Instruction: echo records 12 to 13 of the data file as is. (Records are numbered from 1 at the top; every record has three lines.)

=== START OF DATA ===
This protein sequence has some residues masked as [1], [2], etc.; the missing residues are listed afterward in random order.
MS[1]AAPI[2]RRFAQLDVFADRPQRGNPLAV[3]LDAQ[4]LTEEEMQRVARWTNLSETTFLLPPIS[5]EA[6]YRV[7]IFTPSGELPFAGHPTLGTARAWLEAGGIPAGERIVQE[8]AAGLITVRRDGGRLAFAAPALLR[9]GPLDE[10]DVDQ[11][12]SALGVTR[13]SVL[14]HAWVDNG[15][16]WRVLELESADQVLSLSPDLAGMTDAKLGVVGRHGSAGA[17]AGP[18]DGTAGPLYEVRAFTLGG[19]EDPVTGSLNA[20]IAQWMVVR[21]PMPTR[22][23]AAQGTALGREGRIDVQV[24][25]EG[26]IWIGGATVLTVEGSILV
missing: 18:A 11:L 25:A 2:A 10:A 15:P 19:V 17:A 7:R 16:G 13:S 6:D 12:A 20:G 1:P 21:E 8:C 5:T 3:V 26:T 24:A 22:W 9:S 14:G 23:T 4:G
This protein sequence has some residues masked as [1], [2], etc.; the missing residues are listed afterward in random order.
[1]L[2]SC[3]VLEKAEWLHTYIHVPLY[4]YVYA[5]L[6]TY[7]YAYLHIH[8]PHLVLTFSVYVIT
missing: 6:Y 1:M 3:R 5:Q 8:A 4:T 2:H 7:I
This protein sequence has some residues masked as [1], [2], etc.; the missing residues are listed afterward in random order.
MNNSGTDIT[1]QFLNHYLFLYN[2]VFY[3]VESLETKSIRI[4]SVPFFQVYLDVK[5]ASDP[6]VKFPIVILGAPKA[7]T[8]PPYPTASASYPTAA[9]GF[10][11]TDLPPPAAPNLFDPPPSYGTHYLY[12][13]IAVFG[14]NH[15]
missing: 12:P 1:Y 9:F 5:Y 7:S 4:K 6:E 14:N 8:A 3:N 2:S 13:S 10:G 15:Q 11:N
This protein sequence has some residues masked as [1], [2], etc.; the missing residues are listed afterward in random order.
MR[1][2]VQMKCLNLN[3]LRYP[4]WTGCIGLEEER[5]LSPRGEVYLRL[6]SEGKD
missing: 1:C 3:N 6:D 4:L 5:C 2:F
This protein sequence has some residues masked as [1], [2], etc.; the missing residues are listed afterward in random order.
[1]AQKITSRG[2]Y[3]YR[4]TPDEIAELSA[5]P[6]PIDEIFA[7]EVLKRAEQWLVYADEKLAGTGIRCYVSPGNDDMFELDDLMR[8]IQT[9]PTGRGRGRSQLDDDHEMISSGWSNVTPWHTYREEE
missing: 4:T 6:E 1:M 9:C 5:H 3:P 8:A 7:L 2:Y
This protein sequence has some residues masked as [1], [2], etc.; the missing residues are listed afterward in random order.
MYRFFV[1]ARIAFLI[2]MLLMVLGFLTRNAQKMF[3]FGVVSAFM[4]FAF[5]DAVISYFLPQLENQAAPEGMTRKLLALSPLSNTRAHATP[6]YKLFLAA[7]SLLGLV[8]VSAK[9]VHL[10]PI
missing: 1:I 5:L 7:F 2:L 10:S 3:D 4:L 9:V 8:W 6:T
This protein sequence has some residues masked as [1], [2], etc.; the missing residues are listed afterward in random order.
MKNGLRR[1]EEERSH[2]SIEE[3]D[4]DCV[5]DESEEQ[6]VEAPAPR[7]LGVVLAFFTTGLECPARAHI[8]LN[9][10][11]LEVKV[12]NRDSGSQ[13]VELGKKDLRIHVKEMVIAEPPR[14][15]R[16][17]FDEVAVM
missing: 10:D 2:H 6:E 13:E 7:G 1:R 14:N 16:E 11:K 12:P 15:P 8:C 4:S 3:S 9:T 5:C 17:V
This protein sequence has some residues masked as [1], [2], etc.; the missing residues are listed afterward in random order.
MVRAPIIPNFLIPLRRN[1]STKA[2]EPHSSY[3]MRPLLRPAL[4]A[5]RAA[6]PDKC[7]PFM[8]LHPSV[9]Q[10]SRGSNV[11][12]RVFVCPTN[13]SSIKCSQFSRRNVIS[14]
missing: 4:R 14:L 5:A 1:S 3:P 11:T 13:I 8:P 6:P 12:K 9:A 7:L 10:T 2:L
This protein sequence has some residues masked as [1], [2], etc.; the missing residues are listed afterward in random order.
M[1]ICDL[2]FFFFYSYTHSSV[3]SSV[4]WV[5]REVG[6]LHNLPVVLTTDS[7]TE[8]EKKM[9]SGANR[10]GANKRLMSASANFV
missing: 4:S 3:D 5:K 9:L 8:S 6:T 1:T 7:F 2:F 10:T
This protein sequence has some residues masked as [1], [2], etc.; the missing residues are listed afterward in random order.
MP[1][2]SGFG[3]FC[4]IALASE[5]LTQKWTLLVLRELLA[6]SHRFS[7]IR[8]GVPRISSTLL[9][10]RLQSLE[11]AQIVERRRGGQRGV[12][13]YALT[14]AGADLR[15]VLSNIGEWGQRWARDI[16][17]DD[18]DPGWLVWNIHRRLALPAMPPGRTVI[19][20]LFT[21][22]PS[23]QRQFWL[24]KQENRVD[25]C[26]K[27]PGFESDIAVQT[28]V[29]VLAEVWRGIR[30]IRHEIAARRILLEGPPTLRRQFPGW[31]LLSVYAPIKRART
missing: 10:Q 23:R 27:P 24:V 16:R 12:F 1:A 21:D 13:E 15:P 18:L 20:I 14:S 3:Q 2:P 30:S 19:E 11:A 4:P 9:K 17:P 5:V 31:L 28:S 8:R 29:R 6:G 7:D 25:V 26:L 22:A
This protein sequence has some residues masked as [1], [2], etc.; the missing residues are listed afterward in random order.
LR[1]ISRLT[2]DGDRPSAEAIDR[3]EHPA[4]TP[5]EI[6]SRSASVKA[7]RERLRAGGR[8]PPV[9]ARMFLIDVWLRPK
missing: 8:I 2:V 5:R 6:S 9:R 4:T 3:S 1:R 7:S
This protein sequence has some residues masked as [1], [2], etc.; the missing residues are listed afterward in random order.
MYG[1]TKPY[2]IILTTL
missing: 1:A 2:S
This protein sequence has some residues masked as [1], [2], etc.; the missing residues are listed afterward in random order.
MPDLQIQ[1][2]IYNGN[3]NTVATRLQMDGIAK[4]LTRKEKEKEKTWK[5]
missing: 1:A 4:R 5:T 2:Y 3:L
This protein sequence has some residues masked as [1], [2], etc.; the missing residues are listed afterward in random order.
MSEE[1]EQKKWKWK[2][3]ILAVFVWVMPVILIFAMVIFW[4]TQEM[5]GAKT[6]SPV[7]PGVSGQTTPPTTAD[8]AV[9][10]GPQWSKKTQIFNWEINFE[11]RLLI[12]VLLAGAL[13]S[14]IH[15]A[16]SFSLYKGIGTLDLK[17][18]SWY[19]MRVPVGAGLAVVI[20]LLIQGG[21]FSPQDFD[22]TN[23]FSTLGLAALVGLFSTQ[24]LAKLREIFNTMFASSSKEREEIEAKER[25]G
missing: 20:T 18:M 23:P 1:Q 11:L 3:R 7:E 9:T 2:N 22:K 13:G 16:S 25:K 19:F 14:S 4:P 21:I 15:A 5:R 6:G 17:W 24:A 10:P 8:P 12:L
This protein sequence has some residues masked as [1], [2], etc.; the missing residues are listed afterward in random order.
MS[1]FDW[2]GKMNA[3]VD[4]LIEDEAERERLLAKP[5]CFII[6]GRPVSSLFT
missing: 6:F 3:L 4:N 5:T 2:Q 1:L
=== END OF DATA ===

This protein sequence has some residues masked as [1], [2], etc.; the missing residues are listed afterward in random order.
MYG[1]TKPY[2]IILTTL
missing: 1:A 2:S
This protein sequence has some residues masked as [1], [2], etc.; the missing residues are listed afterward in random order.
MPDLQIQ[1][2]IYNGN[3]NTVATRLQMDGIAK[4]LTRKEKEKEKTWK[5]
missing: 1:A 4:R 5:T 2:Y 3:L